Lead­ing cam­paigner in fight for de­vo­lu­tion dies aged 84

Canon’s in­put in help­ing to cre­ate Par­lia­ment ‘can­not be over­stated’

The Herald - - NEWS - TOM GOR­DON

THE First Min­is­ter has led tributes to Canon Kenyon Wright, one of the key founders of de­vo­lu­tion, who has died at the age of 84.

The for­mer Epis­co­palian priest was chair­man of the cross-party Scot­tish Con­sti­tu­tional Con­ven­tion, which in 1995 pub­lished the blue­print for the Scot­tish Par­lia­ment.

Ni­cola Stur­geon said she was deeply sad­dened by his death, but said his legacy would live on through the work of the Par­lia­ment. She said: “He is a great loss to Scot­land’s po­lit­i­cal, civic and re­li­gious com­mu­ni­ties. His in­put to the cre­ation of the Scot­tish Par­lia­ment can­not be over­stated.

“His chair­man­ship of the Scot­tish Con­sti­tu­tional Con­ven­tion, which led to the cre­ation of the Scot­tish Par­lia­ment, was tes­ta­ment to his strength of char­ac­ter, tenac­ity and charisma.

“He was able to bring to­gether the dif­fer­ent strands of Scot­tish pol­i­tics and so­ci­ety to achieve con­sen­sus about the way ahead for Scot­tish de­vo­lu­tion.”

For­mer first min­is­ter Alex Sal­mond said Canon Wright was “one of the great spir­its of the move­ment of self-gov­ern­ment” and his role on the Con­ven­tion had shown “a pa­tience, com­mit­ment and de­ter­mi­na­tion of ex­tra­or­di­nary di­men­sions”.

He added: “In more re­cent times, his will­ing­ness to em­brace the in­de­pen­dence cause demon­strated that his be­lief in Scot­land tran­scended any po­lit­i­cal party or par­tic­u­lar po­si­tion. His guid­ing light was the right of self-de­ter­mi­na­tion of the peo­ple of Scot­land.

“Scot­land has cause to be grate­ful for the life of our very own grand Canon, and his pass­ing will be mourned by many.”

Scot­tish Labour leader Kezia Dug­dale said Canon Wright’s tire­less cam­paign­ing with the Con­ven­tion was “a vi­tal rea­son why we have a Scot­tish Par­lia­ment to­day”.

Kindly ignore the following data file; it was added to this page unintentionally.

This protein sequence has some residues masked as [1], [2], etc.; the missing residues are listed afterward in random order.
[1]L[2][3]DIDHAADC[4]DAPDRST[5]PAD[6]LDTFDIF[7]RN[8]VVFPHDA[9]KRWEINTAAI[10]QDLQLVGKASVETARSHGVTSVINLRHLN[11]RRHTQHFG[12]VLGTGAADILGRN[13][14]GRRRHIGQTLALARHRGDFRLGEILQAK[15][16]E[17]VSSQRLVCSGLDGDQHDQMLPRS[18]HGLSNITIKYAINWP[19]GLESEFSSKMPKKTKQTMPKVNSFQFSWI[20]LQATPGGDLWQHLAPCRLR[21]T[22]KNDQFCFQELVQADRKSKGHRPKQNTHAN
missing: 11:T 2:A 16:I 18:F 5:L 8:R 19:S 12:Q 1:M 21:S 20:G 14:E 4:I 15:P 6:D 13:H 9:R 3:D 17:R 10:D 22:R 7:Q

She said: “For gen­er­a­tions to come there will be a par­lia­ment in Ed­in­burgh that makes de­ci­sions af­fect­ing the ev­ery­day lives of Scots, and that is the won­der­ful legacy he leaves. The day be­fore the Scot­tish Par­lia­ment opened in 1999, Canon Kenyon Wright handed the Claim of Right to Don­ald De­war.

“That doc­u­ment now re­sides in the Don­ald De­war Room in the Scot­tish Par­lia­ment, a fit­ting re­minder of what was achieved by these gi­ants of Scot­land’s de­vo­lu­tion move­ment.”

Born in Pais­ley in 1932, Mr Wright was a Methodist mis­sion­ary in In­dia be­fore serv­ing at Coven­try Cathe­dral in Eng­land.

He re­turned to Scot­land in 1981 as Gen­eral Sec­re­tary of the Scot­tish Coun­cil of Churches.

A long-time cam­paigner for Scot­tish de­vo­lu­tion, fa­mously re­sponded to Mar­garet Thatcher’s re­fusal to ac­cept the idea with the com­ment: “We say yes – and we are the peo­ple.”

The Con­ven­tion grew out of the Cam­paign for a Scot­tish Assem­bly, which in 1988 pro­duced the Claim of Right declar­ing “the sov­er­eign right of the Scot­tish peo­ple to de­ter­mine the form of gov­ern­ment best suited to their needs”.

A year later it was signed by most of Scot­land MPs, MEPs and coun­cils, as well as trade unions, civic groups and churches.

Al­though it had no le­gal force, it was a per­sua­sive state­ment of pub­lic opin­ion un­der­pin­ning the Con­ven­tion, which in turn pro­duced Scot­land’s Par­lia­ment, Scot­land’s Right in 1995. The Scot­tish Gov­ern­ment said he died peace­fully at home on Wed­nes­day.

CANON KENYON WRIGHT: Praised for his ‘tenac­ity and com­mit­ment’.

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